These disorders that are required by law to be tested for during newborn screening in New Jersey can be broken down into 7 different groups, each with its own causes, but most disorders have similar treatments and cause similar health problems. These groups of disorders are endocrine disorders, metabolic disorders, hemoglobinopathies, genetic disorders, fatty acid disorders, urea cycle disorders and organic acidemia.
Endocrine disorders that are screened for are congenital hypothyroidism and congenital adrernal hyperplasia and are caused by a deficiency of crucial hormones. This deficiency of crucial hormones can result in the infant suffering from mental retardation, a loss of body salt and water, abnoral growth, neurological problems, deafness and death. Treatment is available and usually includes monitorinng, hormone replacement and daily medication.
Metabolic disorders screened for during newborn screening in New Jersey are galactosemia, phenylketonuria, biotinidase deficiency and maple syrup urine disease and are caused when the enzymes required to break down amino acids are missing from the infant's body allowing these amino acids to collect in the infant's body. This collection of amino acids creates conditions such as mental retardation, developmental delays, seizures, hearing loss and even death. Treatment for these disorders require special diets, medication and close monitoring by the infant's doctor.
Newborn screening in New Jersery also includes Hemoglobinopathies, which includes sickle cell disease. Hemoglobinopathies occur when red blood cells do not form correctly and cause the infant to suffer from severe pain, serious infections and anemia. Treatment for these disorders are available and often include antibiotics and blood transfusions.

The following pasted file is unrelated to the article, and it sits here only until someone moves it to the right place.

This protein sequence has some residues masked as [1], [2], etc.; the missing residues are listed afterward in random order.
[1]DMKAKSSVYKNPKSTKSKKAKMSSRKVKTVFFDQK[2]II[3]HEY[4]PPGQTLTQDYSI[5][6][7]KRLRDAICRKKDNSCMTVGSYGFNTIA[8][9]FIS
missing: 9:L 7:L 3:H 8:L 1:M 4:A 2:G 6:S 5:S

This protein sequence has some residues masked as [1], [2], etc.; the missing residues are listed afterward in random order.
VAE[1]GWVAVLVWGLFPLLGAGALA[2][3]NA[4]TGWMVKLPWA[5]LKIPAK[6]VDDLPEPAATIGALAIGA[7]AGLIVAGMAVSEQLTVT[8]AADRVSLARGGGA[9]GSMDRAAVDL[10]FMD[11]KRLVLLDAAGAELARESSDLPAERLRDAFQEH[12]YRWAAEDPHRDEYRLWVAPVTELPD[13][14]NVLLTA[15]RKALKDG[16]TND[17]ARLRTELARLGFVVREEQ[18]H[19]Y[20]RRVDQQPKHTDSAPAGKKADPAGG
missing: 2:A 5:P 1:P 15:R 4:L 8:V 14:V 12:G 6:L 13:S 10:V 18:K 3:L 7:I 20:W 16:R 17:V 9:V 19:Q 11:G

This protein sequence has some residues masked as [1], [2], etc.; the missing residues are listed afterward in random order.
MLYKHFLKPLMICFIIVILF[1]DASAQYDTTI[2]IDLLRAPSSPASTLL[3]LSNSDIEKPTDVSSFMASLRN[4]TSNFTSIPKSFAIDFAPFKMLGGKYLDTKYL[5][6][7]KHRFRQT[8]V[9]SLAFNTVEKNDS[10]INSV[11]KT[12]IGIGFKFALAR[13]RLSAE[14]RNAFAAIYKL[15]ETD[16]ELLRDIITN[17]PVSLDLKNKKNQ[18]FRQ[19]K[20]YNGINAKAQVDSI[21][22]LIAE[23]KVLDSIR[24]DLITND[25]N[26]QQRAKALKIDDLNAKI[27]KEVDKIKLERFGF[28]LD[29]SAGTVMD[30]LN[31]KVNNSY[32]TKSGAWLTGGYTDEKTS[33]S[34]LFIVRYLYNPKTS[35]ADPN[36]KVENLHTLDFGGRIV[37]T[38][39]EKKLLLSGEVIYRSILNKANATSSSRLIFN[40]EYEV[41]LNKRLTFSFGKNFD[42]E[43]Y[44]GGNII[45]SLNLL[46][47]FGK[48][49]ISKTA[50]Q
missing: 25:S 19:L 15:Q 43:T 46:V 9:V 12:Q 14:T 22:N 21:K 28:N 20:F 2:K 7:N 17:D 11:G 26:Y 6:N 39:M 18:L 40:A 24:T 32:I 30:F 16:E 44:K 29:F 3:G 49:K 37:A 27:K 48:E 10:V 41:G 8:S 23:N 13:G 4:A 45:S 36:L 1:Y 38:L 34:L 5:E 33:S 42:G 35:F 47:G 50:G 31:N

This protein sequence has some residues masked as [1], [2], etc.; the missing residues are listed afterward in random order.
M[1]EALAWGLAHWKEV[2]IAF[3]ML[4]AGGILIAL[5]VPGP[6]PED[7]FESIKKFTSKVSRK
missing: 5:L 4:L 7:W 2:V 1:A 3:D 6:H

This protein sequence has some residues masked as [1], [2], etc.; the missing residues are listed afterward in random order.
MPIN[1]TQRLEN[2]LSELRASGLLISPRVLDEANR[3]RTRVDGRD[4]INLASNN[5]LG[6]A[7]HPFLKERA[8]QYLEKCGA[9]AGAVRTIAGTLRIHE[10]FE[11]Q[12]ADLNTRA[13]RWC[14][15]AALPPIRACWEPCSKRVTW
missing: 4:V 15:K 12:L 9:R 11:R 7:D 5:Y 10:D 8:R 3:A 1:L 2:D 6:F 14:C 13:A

Cystic fibrosis is a genetic disorder that is also screened for in New Jersey. This disorder occurs when mucus collects in the infant's lungs and intestines. This build up of mucus can cause the infant to suffer from breathing problems, digestion problems and infections in the lungs. Treatment is available and includes a special diet and close monitoring by the infant's doctor.
Fatty acid oxidation disorders screened for are medium chain acyl-CoA dehydrogenase deficiency, short chain acyl-CoA dehydrogenase deficiency, long chain acyl-CoA dehydrogenase deficiency and very long chain acyl-CoA dehydrogenase deficiency. This disorder happens when the infant lacks the ability to convert fat into energy because an enzyme is either defective or is missing from the infant's body leading to the infant facing a medical crisis when the infant gets off of its scheduled feeding time. This medical crisis can result in vomiting, hypoglycemia and even coma. Treatment includes a special diet and close monitoring by parents, caregivers and doctors.
Urea cycle disorders screened for in New Jersey are argininosuccinic acidemia and citrullinemia. Infant's who test positive for these disorders can have mental retardation, behavioral problems, coma and death.. Treatment for these disorders are a special diet and medication along with close medical monitoring.
Organic acidemias are the last group of disorders that newborn screening in New Jersey covers. Among the disorders in this group are methylmalonic academia, propionic academia, isovaleric academia, glutaric academia type I, 3-hydroxy-3 methyl glutaryl-CoA lyase deficiency and 3-methyl-crontonyl-CoA carboxylase deficiency. Infants with one or more of these disorders can face hypoglycemia, vomiting, developmental delays and coma. Treatment is available and usually includes a special protein, vitamin suppplements, no fasting and regular medical monitoring.